Time: Blocking it, Batching it, Boxing it

Time is precious. We all know it on some level as the one thing we cannot make more of. This can be freeing or intimidating, depending on the person you are and the stage of life you're in.

While I don't have any true practical tips on looking at time itself in a healthy manner, I do indeed have a few tips on managing said time.

time boxing with FIVE:thirty website designs

Enter Time Blocking. Also known as Time Boxing (which- let's face it- just sounds awesome) and it's cousin, Batching.

Utilizing time boxing/blocking and batching:

First, let’s do a quick run down on each practice. I love this definition of time blocking (also called time boxing) found on projectmanager.com- "Time blocking is the practice of scheduling out everything in your entire day, including meals, work projects and personal time in order to better manage time and discover where precious hours are either being wasted or underutilized."

While I'm not one to instruct anyone to plan out every minute of their entire day (especially if you have children you spend any of those minutes with), the time blocking concept can be helpful to almost every business person, ensuring that you stay on tasks during your allotted work times. Think of this as scheduling your work like a meeting, and honoring (aka- not cancelling it) as you would a meeting with an actual person.

Now for batching. At its core, batching is grouping like with like. Tasks that have a similar “feel” or process can be grouped with similar tasks and completed together to create cohesion and efficiency, (especially when coupled within the time constraints mentioned above). One way to think about this concept is to understand that your brain has a hard time shifting from one type of work to another. Take my work: shifting my brain from design concepts to email coordination is switching my brains regions from right to left, and that transition does seem to cause somewhat of a "lag". Consider this quote from the American Phycological Association: "Meyer has said that even brief mental blocks created by shifting between tasks can cost as much as 40 percent of someone's productive time."

Nearly half! It's clear that for the average person, grouping like tasks together (batching) and completing them in one session (time boxing or blocking) greatly helps your productivity. So think: “what tasks go together and when can I do them best?”

Consider these simple ideas of how implementing time blocking/boxing coupled with batching might help your business flow:

  1. Set a consistent weekly schedule to complete tasks around your peak times. Theme days can greatly help reduce lag time between figuring out what to do next moment to moment. If Tuesdays are dedicated to coordination and emailing, logistical issues, invoicing, etc., you might find a much easier time staying on task throughout the day. Pay attention to your personal rhythms of life as well. If you dread Mondays, try not to prepare work that typically drags you down even more. Knowing you'll have- for example- Wednesdays to compete more creative work, theme days can also help your brain stay focused knowing it will have sufficient time for each type of work.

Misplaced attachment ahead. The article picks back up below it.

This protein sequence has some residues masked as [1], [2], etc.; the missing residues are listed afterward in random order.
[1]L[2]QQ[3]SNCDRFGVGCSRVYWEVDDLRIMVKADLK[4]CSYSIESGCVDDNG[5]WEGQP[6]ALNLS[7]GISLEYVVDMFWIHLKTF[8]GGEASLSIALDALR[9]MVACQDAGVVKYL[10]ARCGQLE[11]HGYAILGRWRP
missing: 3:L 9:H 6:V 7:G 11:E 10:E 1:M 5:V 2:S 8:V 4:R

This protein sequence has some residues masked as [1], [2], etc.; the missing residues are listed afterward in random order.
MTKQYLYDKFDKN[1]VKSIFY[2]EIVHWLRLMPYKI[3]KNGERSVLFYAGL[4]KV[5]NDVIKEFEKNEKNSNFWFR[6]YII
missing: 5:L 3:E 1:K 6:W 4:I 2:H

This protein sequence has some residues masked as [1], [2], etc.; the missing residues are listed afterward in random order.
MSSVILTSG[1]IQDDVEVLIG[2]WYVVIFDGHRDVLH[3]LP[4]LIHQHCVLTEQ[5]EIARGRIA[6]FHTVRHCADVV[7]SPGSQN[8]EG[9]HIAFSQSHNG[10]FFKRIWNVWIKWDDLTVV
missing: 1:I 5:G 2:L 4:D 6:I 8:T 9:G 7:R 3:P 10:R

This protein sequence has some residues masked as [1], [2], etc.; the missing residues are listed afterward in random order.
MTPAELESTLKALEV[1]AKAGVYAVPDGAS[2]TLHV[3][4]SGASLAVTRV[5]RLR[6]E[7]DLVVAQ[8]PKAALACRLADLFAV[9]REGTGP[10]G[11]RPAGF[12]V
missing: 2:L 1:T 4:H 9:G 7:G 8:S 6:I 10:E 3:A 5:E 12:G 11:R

2. Set aside large chunks of time less frequently to work on one type of work that typically gets pushed to the back burner. Think creative work like brainstorming far into the future, conceptualizing, creating marketing strategies, etc. This type of work seems to easily fade to the background when we’re faced with actual work for clients or deadlines.

  3. Set your phone to night mode (or do not disturb mode) while in a time block assigned to intense brain work. Not all work is created equally when it comes to brainpower. Tasks that require intense focus (or would benefit from intensity) should be done with zero distraction when possible.

  4. Use your to do list inside a calendar coded with the type of work you'll be doing. Set your tasks up within a calendar, assign when you’ll do them, and devise a system identifying which type of work you'll be doing. This system will help you easily visualize how to sort your tasks and day. You could code "C" for creative work and "L" for logistical. Think "C-Brainstorm Client X Details" and "L- Tackle emails". Pro-tip: Estimate more time than might be needed while you’re still learning how long your tasks actually take.

  5. Consider scheduling “buffer” times immediately following work tasks. Buffer time is a slot of time where you have smaller, easier tasks you can do should your scheduled work be completed quicker than you projected. Buffer time tasks should be a list of true "back-burner" projects that have no deadline, but you'd love to get knocked off your list. A good buffer task is “create template emails for new client inquiries” rather than “finish the project due this week”.

Managing your time wisely takes... well.. time. It's not a project you can neatly sort and figure out in one week, so make sure you give new ideas and methods a fair try before dismissing them. Think of how exciting it can be to develop clear systems for your brain to stay on task so you can complete work faster!

If you're looking to take some to-do's off your calendar, consider getting in touch with FIVE:thirty for our social media management packages. We'd love to help you take something off your list, brain, and calendar!